Cushing’s syndrome is a disease caused by high levels of the hormone cortisol. It’s the most common hormonal disease in dogs. It affects many organs and body functions. In older dogs, Cushing’s disease may be due to cancer.
Cushing’s syndrome, or hyperadrenocorticism, is caused by excessive levels of cortisol in the blood, disrupting normal metabolism. This causes many problems, such as increased risk of some infections and diabetes. Treatment is effective at improving quality of life and reducing complications, but is lifelong and requires frequent monitoring.
A similar disease can happen in dogs that have been on treatment with very high doses of steroids for a long time, but this can be solved by slowly reducing the treatment dose. This must always be done under close monitoring by a vet.
What is Cushing’s Syndrome in Dogs?
A growth or cyst in one of two organs, the pituitary gland (near the brain) or the adrenal glands (near the kidneys) causes increased levels of cortisol, which is involved in many different functions in the body. This growth can sometimes be cancerous.
Life expectancy in untreated dogs is 6-18 months, and this can be worse if the growth is cancerous or starts affecting the brain. Quality of life can be seriously affected.
Affects middle-aged and older dogs. This is a serious and chronic condition.
Symptoms of Cushing’s syndrome
Symptoms of Cushing’s disease are varied due to the effects of cortisol on many organs.
Excessive drinking and urination are very common, this may lead to toileting accidents in the house.
Increased appetite is very common.
Hair loss and repeated skin infections are frequent, black spots can sometimes be seen on the skin.
Some dogs will develop a pot-bellied appearance.
Muscles can become weaker and exercising difficult.
Panting can be excessive, even at rest.
Changes in behaviour or seizures can happen if the brain becomes affected.
Dogs at higher risk of developing Cushing’s disease
Pituitary tumours, the most common type, are more common in small dogs, especially terriers, dachshunds, and poodles.
Adrenal tumours are more common in older large dogs, especially females.
How is Cushing’s syndrome diagnosed?
Hormone levels are affected by other diseases and normal body functions. It can be difficult to reach a definitive diagnosis and a combination of symptoms and tests is required.
A urine test to detect the overproduction of urine and secondary bacterial infections is important. A urine cortisol/creatinine ratio can be useful in some cases.
Blood tests are used to check the function of the most important organs.
The adrenocorticotropic hormone (ACTH) suppression test can be used to investigate if a dog has Cushing’s disease.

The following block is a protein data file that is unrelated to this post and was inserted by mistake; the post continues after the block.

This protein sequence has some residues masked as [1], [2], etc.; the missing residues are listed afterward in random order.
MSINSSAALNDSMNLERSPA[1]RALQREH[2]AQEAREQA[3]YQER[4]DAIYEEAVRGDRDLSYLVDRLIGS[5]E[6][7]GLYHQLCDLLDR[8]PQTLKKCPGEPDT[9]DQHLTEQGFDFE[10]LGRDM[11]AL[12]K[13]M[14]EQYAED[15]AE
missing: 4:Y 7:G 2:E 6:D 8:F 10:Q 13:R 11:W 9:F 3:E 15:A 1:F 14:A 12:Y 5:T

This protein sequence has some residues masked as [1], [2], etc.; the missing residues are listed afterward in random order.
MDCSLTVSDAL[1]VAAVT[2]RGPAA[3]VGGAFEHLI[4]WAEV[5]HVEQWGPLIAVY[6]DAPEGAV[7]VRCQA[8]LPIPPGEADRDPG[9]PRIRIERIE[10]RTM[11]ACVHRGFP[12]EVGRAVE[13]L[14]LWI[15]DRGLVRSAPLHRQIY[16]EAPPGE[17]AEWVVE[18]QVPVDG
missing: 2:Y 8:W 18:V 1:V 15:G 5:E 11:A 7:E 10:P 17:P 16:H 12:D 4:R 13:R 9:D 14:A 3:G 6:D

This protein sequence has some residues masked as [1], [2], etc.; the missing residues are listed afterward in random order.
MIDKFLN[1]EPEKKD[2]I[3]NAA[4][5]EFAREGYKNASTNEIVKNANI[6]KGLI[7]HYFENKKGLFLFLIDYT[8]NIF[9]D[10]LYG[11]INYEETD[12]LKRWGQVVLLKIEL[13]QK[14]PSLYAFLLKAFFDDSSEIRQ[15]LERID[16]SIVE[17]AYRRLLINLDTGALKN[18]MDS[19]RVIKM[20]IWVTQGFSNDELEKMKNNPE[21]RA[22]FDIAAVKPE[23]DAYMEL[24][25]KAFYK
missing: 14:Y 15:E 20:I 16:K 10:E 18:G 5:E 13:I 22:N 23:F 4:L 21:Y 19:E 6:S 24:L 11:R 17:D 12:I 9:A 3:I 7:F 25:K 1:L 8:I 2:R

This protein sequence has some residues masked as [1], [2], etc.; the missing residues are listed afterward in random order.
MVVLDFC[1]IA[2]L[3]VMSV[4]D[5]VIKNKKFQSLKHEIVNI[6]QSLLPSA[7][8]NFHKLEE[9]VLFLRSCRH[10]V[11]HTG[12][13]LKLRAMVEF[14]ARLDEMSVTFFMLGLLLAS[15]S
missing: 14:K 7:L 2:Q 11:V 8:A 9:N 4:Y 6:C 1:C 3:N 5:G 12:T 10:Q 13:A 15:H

The low-dose dexamethasone suppression test can be used to confirm a diagnosis of Cushing’s disease and provide some clues as to which organ is the source of the problem.
If an adrenal tumour is suspected, an ultrasound may help confirm this.
If a pituitary tumour is suspected, an MRI may confirm this, but these tumours are very small and only detectable 50% of the time.
What is the treatment for Cushing’s syndrome?
Trilostane (Vetoryl) tablets are the most common treatment for Cushing’s disease. It works by blocking some of the production of cortisol. Frequent monitoring is needed as hormone levels may change over time.
Surgery is a treatment option for adrenal tumours. There is a significant risk of complications and intensive care is needed for several days.
Surgery is also possible for some pituitary tumours, but this is only done in a few hospitals and complications are serious and common.
Mitotane is used for chemotherapy when tumours are present. It’s not commonly used due to its potential side effects.
Living with a dog with Cushing’s syndrome
Dogs that respond well to treatment will have a normal life, apart from regular vet visits (every 3-6 months when stable, a blood test is often recommended) and daily tablets.
Unfortunately, there are no home remedies shown to help with Cushing’s syndrome.
Cushing’s syndrome may mask symptoms from other diseases, such as urinary tract infections and osteoarthritis, and these may need to be treated as well. Call your local vet if you notice any unexpected changes after starting treatment.
Once your dog is stable, their water intake increasing again may be an early sign that the disease is getting worse. Water intake is considered normal between 20-70 ml/kg/day, but this may vary a lot depending on the water content in food, exercise, temperature, humidity, and other factors.
Sadly not all dogs respond to treatment, and in those that do, the disease is still likely to progress over time. This condition is not known to be painful, but the symptoms and complications have a major impact on quality of life. If treatment is not possible or ineffective, euthanasia may be the kindest option.
Can I prevent Cushing’s syndrome in my dog?
Unfortunately, there is no specific way to prevent Cushing’s disease. A healthy diet and exercise help as with all other health problems.
When to worry
When should you be worried about Cushing’s syndrome complications
Initial signs that may let you know your dog needs a vet check:
- Changes in coat or skin
- Changes in appetite, drinking or urination
- Repeated infections
Seek help from a vet if:
- There is a change in your pet’s breathing or their tolerance to exercise
- They are straining to urinate or constantly want to go out
- The skin or ears become red, smelly, or patchy
- Symptoms that had improved with treatment start to return
Changes in their breathing, in particular, can be urgent. Call your vet straight away.
Joii can help with tips about giving medication, food advice or other ways to improve their general health.